White lies regarding environmental performance could result in embarrassment for travel companies. Consumers have become increasingly sceptical regarding sustainability claims and will call companies out in highly visible environments.

Due to the amount of information consumers now have at their fingertips, and past greenwashing scandals that have gained worldwide media attention, travellers are much more aware of attempts to exaggerate claims around responsible operations and carbon-reducing initiatives.

Scepticism is abundant

According to a GlobalData poll which asked respondents if they think that the business community is fully committed to sustainability, 31.3% of respondents stated that they think ‘some companies take sustainability seriously, but for others, it is a marketing exercise’, and 28% said ‘sustainability is just greenwashing’ for companies*. This sentiment shows that many travellers are aware of greenwashing attempts and are likely to question companies if they perceive them to go overboard with their statements.

Many travellers have become sceptical about environmental claims because of their stance on sustainability issues, with many now taking greater consideration of their carbon footprint and the companies they purchase products and services from. According to GlobalData, 56% of global respondents stated they ‘somewhat’ or ‘completely’ agree that they are more loyal to brands that support green and environmental matters**.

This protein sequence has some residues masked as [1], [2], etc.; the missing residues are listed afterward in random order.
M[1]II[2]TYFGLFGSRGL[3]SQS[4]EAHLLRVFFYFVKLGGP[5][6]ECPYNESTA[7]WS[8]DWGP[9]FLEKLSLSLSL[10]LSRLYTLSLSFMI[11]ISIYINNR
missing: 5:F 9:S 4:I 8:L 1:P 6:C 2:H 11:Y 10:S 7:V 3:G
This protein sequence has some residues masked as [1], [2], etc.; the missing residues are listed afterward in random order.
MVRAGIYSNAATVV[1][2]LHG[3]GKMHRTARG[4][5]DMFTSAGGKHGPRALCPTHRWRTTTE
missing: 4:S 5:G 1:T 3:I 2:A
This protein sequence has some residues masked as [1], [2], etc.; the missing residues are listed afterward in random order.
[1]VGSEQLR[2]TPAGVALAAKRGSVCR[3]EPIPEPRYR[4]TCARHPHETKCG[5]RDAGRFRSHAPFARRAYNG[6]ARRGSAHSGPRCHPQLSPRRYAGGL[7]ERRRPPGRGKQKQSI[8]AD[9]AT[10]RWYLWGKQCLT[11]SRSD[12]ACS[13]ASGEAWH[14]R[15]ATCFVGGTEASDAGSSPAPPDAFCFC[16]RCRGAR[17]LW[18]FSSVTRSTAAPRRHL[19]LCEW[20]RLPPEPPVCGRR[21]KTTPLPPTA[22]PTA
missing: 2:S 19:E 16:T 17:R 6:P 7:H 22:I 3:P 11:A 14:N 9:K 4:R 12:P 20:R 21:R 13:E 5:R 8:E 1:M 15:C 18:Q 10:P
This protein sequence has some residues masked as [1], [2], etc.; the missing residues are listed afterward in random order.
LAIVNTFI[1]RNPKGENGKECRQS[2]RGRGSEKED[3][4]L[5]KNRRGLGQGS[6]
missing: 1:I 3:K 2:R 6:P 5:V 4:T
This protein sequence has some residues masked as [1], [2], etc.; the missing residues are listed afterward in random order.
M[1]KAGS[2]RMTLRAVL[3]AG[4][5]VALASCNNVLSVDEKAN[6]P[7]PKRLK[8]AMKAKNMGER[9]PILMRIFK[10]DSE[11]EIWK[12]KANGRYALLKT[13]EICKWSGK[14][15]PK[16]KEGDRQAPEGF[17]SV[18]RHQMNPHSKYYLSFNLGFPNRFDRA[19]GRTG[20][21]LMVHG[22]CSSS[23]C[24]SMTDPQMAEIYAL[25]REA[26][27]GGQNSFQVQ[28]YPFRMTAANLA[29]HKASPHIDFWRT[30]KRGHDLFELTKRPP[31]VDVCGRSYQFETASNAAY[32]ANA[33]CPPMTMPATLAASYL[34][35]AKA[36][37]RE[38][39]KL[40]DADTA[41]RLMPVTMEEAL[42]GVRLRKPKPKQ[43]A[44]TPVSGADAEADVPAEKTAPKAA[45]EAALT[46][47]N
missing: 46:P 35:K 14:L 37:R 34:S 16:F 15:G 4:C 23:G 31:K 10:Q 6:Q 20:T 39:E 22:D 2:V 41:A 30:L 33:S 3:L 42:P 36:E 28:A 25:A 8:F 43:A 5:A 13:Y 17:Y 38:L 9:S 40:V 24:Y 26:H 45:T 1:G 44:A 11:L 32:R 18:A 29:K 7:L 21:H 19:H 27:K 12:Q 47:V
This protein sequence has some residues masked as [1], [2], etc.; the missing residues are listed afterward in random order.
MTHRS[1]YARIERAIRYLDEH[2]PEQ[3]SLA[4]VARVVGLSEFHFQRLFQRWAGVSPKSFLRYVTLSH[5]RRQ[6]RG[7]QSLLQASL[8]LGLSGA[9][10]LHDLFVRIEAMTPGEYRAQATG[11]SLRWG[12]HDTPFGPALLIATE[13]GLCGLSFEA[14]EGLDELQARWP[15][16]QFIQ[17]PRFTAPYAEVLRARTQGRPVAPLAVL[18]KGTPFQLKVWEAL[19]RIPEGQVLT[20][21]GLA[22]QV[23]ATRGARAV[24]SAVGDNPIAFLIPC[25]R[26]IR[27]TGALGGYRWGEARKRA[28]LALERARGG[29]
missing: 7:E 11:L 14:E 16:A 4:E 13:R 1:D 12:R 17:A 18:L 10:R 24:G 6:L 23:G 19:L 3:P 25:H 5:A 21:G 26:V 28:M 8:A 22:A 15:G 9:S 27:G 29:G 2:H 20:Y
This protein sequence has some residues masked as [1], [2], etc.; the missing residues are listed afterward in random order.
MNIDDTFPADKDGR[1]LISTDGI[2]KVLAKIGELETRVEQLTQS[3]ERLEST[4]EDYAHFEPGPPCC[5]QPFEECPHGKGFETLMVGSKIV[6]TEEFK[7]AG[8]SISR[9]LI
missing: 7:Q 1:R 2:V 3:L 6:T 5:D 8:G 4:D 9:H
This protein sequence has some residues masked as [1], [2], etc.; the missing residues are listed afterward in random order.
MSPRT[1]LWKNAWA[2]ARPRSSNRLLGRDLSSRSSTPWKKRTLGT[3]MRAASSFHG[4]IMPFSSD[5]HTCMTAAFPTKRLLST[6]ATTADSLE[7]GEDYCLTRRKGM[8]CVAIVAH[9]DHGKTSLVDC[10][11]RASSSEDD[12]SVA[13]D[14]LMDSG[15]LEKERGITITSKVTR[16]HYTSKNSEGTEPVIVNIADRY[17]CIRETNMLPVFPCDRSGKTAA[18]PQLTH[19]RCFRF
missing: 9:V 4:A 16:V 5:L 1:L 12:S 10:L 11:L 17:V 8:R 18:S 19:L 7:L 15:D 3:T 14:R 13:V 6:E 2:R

Green claims do not have to be head turning

Travel companies may not just be caught out with exuberant claims regarding greenhouse gas emission reduction. Aspects as small as a single word could now land companies in bother. The use of buzzwords is now what travel companies should be most wary of. These phrases are often used by tourism companies and have little substance behind them. For example, a holiday resort may provide ‘eco-tourism’ activities. However, these activities just take place in natural environments, such as guests exploring a nearby lagoon. Companies need to be wary of using phrases such as this to portray themselves as acting sustainably.

Social media intensifies the risk of greenwashing

Potential greenwashing claims are often posted on a company’s social media platforms to generate positive PR, but this is a risky game to play. According to GlobalData, time spent on social media increased during the pandemic. Out of those respondents who participated in the survey, 26.9% of consumers stated that they spent ‘more time than before’ or ‘all day’ on social media, with this habit likely having carried on as the impact of the pandemic lessened***.

All it takes is for one social media user to fact check a travel company’s exaggerated claim or buzzword, and the comment could go viral. This would make for an embarrassing situation for the company in question, and could even result in existing and new customers purchasing elsewhere.

*GlobalData poll (ended June 14, 2021, with 364 responses)

** GlobalData’s Q3 2021 Consumer Survey

*** COVID-19 Consumer Survey Tracker – 2020 (ended May 30, 2020)